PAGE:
I discovered that the lower shock mount I'd built prevented the engine from fitting in the frame. I could have trimmed the aluminum plate down enough to make it fit, but felt it would give up to much strength. Instead I decided to redesign the lower shock mount. This required a bit of frame modification. During my strain testing, I'd also cracked the frame where there was a pre-existing nick, so I needed to repair that crack and decided to run some strengthening rails across the frame rails since they were not designed with supporting a loaded shock in mind.
This is the ugly little crack
This is the start of the new shock mount. The 3/8" engine mount bolts (bumped up from 10mm because I have better selection on threaded lengths and strength for SAE bolts) run into threads in the aluminum block, and half inch bolts run through the shock mount into threads in the aluminum block. This is structural but probably not strong enough for road use. Instead it serves to hold everything in place while I do frame modifications.
The finished shock mount adds a beefy rectangular box beam expanding the lower engine mount, which the shock mount bolts directly to (the box beam has a threaded weld insert). Speed holes in the box beam allow paint in, the ones on the shock mount are just there to look nice.
I then pulled everything apart and painted it. Rustoleum "rusty red" primer holds very well on the bare metal, not nearly as well over the existing powder coat, but will be the final paint color. One of the shop managers calls the color "hot rod red" or "prototype red" and that's exactly why I like it. As a kid I saw the same color covering the fenders and hoods on a lot of a lot of sweet 1960's muscle cars rolling around Detroit. You can also see the 3/4" x 1/8" bar welded to the front & bottom of the frame rails, adding some strength to the repair in the area that cracked.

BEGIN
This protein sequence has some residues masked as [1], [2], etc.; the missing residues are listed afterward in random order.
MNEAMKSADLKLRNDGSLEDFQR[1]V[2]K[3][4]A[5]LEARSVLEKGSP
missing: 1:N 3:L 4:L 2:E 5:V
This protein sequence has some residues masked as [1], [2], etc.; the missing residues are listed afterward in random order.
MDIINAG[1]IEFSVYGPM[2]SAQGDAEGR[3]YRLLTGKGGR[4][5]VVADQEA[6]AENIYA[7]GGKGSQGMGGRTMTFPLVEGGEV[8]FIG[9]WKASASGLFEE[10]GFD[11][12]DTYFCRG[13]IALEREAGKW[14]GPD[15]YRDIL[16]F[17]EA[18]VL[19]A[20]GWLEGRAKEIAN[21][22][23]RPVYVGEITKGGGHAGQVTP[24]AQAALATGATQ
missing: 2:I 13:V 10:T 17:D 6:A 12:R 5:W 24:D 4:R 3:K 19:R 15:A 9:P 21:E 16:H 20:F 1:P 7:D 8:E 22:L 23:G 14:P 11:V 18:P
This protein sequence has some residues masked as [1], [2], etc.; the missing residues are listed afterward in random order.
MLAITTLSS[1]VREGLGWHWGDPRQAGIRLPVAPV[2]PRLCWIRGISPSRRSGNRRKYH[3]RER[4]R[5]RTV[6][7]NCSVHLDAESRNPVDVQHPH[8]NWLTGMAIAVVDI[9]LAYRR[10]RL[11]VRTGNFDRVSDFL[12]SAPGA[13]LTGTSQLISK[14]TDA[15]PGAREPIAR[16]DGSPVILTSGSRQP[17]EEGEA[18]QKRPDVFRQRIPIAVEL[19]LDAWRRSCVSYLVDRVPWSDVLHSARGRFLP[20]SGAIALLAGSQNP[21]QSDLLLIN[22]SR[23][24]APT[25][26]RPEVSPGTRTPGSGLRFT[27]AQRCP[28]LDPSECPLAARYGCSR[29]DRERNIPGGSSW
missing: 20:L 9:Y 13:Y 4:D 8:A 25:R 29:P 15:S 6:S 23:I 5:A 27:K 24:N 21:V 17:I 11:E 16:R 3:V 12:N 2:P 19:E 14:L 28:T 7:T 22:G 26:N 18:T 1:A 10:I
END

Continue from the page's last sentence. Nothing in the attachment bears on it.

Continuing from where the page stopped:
The bare steel suspension components are coated with linseed oil, which is commonly used to protect metal sculptures and as an inexpensive underbody coating. I really wanted to preserve the raw metal look of the parts I had fabricated. The linseed oil takes a long time to harden when applied to metal but forms a nice solid film. Its not as durable as powder coat or properly applied paint, but it's very easy to touch up and (unlike paint) can be applied over oily & rusty surfaces.
The engine went back in pretty easily, the only tight spot being there's just 1/8" clearance from the bulge of the cam chain to the upper shock mount. As a big bonus, the new lower shock mount design allows the original exhaust to fit without any modification. The headers do run very close to the shock, and will be wrapped with insulation to keep heat away from the shock. They actually make exhaust pipe wrap specifically to keep heat away from other under-hood components, although on motorcycles its more often used for looks and safety (to prevent burns). I get a two-for-one deal, because I both need to keep the shock from getting hot, and get to hide my ugly old pipes.
I'm really exited to have the major fabrication work done and engine back in, but there's still a LONG way to go before I can ride it. :-P